I also thought of some of my BUET '71 batch mates, some of whom were freedom fighters and active participants in the war for the freedom of Bangladesh from oppression and genocide. They were in my thoughts while running a marathon on the 1st of May for a good reason. Two months earlier, a BUET batch mate, Iqbal, from Dhaka, had written a patriotism-invoking succinct paragraph, capturing the key moments of the month of March in the Bangladesh Liberation year of 1971, as they unravelled before his young eyes. March in 1971 is the month that is as sacred to Bengalis as the month of February in 1952 is, the latter now observed as a UN-proclaimed International Mother Language Day. His write-up stuck with me also for the wrong reason. Someone, rather thoughtlessly, created a new thread using an inconsequential phrase from there that diverted the focus and intent of the original beautifully-expressed-in-Bengali paragraph. I then asked for our batch mates to share their stories in the month of March in 1971.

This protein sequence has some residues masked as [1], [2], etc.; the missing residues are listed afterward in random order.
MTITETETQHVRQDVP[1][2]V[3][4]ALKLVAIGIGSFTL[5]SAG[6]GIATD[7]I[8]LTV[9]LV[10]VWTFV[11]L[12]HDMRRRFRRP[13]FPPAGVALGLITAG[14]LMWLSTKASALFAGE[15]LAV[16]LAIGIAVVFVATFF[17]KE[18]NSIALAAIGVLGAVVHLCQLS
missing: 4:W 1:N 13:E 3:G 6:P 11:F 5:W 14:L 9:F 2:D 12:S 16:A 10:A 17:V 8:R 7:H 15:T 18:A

Our BUET '71 batch was at the forefront of freedom fighting, and was a witness to the birth of a new country. 1971 was the year we were supposed to graduate. But the country needed to be independent that year, delaying our graduation by a year. The cause was so just, so needed and so universally supported, except those who were the perpetrators and their supporters within and outside the country. It was also personal to me. The sacrifices of the BUET '71 batch and millions of Bengalis, through direct and indirect participations, permitted me and my widow mother to come back from India --- where we were two of the ten million refugees --- to independent Bangladesh. That enabled me to finish my coveted BUET degree. Without that degree, I won't be able to become a BUET lecturer; come to Canada to earn my PhD at the University of Waterloo; have a long (more than 35 years) career with one employer; or run marathons all over the world, including the one I was running in Vancouver wearing a stent.